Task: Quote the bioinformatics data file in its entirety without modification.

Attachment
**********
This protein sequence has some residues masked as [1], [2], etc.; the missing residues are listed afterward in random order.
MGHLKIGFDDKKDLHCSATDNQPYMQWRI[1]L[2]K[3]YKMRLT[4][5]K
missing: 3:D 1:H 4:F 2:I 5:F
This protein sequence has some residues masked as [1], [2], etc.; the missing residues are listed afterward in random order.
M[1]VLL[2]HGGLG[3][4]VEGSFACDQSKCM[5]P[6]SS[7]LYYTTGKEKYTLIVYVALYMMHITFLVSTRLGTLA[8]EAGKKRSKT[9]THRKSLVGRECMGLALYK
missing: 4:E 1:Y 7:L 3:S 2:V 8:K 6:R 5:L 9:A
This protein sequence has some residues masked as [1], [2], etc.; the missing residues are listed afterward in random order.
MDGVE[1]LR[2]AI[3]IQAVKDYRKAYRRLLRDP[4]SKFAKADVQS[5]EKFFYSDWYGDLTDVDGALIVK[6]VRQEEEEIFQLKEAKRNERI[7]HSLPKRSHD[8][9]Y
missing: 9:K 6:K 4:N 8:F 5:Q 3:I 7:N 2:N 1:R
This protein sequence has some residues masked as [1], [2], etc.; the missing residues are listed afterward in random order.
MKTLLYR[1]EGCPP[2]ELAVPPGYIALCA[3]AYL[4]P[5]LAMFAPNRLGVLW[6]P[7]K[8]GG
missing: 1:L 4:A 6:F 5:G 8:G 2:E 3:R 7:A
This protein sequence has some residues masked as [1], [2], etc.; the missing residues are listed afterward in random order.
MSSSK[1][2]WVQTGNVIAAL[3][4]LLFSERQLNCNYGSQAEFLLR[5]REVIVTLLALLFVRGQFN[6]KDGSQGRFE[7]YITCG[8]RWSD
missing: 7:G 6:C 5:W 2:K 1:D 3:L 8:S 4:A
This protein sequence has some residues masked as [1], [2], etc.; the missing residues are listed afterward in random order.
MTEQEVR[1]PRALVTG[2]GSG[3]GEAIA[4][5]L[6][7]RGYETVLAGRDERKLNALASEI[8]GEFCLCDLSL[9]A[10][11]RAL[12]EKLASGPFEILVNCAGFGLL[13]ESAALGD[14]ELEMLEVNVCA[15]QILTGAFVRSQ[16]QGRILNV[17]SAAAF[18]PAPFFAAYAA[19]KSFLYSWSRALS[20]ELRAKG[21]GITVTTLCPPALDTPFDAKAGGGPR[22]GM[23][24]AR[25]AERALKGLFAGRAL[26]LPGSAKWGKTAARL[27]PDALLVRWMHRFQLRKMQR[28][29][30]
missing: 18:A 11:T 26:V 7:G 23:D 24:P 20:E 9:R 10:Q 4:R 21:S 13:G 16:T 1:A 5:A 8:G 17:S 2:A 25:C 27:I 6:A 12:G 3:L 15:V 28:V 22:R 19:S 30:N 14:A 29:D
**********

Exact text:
This protein sequence has some residues masked as [1], [2], etc.; the missing residues are listed afterward in random order.
MGHLKIGFDDKKDLHCSATDNQPYMQWRI[1]L[2]K[3]YKMRLT[4][5]K
missing: 3:D 1:H 4:F 2:I 5:F
This protein sequence has some residues masked as [1], [2], etc.; the missing residues are listed afterward in random order.
M[1]VLL[2]HGGLG[3][4]VEGSFACDQSKCM[5]P[6]SS[7]LYYTTGKEKYTLIVYVALYMMHITFLVSTRLGTLA[8]EAGKKRSKT[9]THRKSLVGRECMGLALYK
missing: 4:E 1:Y 7:L 3:S 2:V 8:K 6:R 5:L 9:A
This protein sequence has some residues masked as [1], [2], etc.; the missing residues are listed afterward in random order.
MDGVE[1]LR[2]AI[3]IQAVKDYRKAYRRLLRDP[4]SKFAKADVQS[5]EKFFYSDWYGDLTDVDGALIVK[6]VRQEEEEIFQLKEAKRNERI[7]HSLPKRSHD[8][9]Y
missing: 9:K 6:K 4:N 8:F 5:Q 3:I 7:N 2:N 1:R
This protein sequence has some residues masked as [1], [2], etc.; the missing residues are listed afterward in random order.
MKTLLYR[1]EGCPP[2]ELAVPPGYIALCA[3]AYL[4]P[5]LAMFAPNRLGVLW[6]P[7]K[8]GG
missing: 1:L 4:A 6:F 5:G 8:G 2:E 3:R 7:A
This protein sequence has some residues masked as [1], [2], etc.; the missing residues are listed afterward in random order.
MSSSK[1][2]WVQTGNVIAAL[3][4]LLFSERQLNCNYGSQAEFLLR[5]REVIVTLLALLFVRGQFN[6]KDGSQGRFE[7]YITCG[8]RWSD
missing: 7:G 6:C 5:W 2:K 1:D 3:L 8:S 4:A
This protein sequence has some residues masked as [1], [2], etc.; the missing residues are listed afterward in random order.
MTEQEVR[1]PRALVTG[2]GSG[3]GEAIA[4][5]L[6][7]RGYETVLAGRDERKLNALASEI[8]GEFCLCDLSL[9]A[10][11]RAL[12]EKLASGPFEILVNCAGFGLL[13]ESAALGD[14]ELEMLEVNVCA[15]QILTGAFVRSQ[16]QGRILNV[17]SAAAF[18]PAPFFAAYAA[19]KSFLYSWSRALS[20]ELRAKG[21]GITVTTLCPPALDTPFDAKAGGGPR[22]GM[23][24]AR[25]AERALKGLFAGRAL[26]LPGSAKWGKTAARL[27]PDALLVRWMHRFQLRKMQR[28][29][30]
missing: 18:A 11:T 26:V 7:G 23:D 24:P 20:E 9:R 10:Q 4:R 21:S 13:G 16:T 1:A 5:A 8:G 17:S 2:A 25:C 27:I 6:A 12:G 3:L 15:V 28:V 22:R 19:S 30:N 14:A 29:D